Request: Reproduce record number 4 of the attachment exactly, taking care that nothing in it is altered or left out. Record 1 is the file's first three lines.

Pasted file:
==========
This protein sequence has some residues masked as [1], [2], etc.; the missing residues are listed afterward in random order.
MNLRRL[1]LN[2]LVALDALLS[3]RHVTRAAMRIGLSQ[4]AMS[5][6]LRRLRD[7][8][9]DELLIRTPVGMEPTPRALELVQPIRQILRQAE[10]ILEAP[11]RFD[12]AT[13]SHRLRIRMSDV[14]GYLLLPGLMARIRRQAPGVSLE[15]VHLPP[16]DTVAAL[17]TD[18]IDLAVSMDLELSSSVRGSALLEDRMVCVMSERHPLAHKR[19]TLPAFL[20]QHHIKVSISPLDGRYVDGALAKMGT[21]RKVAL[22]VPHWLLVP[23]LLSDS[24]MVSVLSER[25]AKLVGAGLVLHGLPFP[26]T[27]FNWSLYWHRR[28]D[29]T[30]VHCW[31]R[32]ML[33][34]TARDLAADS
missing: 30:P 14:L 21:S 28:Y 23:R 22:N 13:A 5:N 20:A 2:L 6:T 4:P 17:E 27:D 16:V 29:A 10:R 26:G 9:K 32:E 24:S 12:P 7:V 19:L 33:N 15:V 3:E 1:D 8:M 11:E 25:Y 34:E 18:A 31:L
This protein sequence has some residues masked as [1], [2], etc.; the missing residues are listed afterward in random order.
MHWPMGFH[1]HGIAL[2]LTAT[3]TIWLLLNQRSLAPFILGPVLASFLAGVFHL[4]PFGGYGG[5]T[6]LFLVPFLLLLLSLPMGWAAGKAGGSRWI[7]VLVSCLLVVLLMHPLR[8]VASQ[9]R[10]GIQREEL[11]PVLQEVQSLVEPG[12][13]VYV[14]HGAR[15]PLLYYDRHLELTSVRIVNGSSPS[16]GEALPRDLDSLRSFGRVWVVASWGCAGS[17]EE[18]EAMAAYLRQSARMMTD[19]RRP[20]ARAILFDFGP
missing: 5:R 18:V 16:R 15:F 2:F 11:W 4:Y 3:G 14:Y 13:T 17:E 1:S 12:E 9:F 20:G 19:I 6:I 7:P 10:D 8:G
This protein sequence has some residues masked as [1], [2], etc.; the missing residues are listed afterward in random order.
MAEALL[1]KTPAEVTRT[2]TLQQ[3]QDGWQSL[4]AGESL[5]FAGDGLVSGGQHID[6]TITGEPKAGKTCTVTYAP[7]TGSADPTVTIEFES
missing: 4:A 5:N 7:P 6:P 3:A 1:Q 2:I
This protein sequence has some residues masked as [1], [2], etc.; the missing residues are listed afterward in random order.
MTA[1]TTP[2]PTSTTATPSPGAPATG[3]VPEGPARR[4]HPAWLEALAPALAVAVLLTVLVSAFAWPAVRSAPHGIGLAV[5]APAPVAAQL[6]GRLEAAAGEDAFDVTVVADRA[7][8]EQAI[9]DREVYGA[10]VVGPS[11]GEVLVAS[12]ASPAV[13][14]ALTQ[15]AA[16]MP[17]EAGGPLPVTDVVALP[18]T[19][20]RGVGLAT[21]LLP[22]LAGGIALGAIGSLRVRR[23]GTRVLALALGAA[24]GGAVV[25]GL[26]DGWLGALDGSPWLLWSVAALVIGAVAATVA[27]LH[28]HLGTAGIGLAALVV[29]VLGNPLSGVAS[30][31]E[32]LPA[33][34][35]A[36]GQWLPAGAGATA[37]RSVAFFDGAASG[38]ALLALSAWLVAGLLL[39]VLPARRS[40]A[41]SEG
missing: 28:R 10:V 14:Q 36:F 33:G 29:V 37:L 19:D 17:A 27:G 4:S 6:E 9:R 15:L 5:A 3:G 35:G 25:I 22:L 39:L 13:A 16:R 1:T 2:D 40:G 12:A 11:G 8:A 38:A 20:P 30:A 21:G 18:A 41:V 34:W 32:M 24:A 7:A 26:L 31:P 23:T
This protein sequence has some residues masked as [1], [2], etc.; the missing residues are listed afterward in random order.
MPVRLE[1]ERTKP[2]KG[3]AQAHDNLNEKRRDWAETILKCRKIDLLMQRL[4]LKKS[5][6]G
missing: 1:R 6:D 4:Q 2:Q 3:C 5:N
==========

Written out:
This protein sequence has some residues masked as [1], [2], etc.; the missing residues are listed afterward in random order.
MTA[1]TTP[2]PTSTTATPSPGAPATG[3]VPEGPARR[4]HPAWLEALAPALAVAVLLTVLVSAFAWPAVRSAPHGIGLAV[5]APAPVAAQL[6]GRLEAAAGEDAFDVTVVADRA[7][8]EQAI[9]DREVYGA[10]VVGPS[11]GEVLVAS[12]ASPAV[13][14]ALTQ[15]AA[16]MP[17]EAGGPLPVTDVVALP[18]T[19][20]RGVGLAT[21]LLP[22]LAGGIALGAIGSLRVRR[23]GTRVLALALGAA[24]GGAVV[25]GL[26]DGWLGALDGSPWLLWSVAALVIGAVAATVA[27]LH[28]HLGTAGIGLAALVV[29]VLGNPLSGVAS[30][31]E[32]LPA[33][34][35]A[36]GQWLPAGAGATA[37]RSVAFFDGAASG[38]ALLALSAWLVAGLLL[39]VLPARRS[40]A[41]SEG
missing: 28:R 10:V 14:Q 36:F 33:G 29:V 37:L 19:D 17:A 27:G 4:S 6:E 9:R 15:L 5:A 3:G 35:G 25:I 22:L 39:L 13:A 16:R 1:T 2:D 40:G 12:A 11:G 8:A 38:A 20:P 30:A 21:G 18:A 41:V 34:W 32:M 24:A 7:A 26:L 31:P 23:T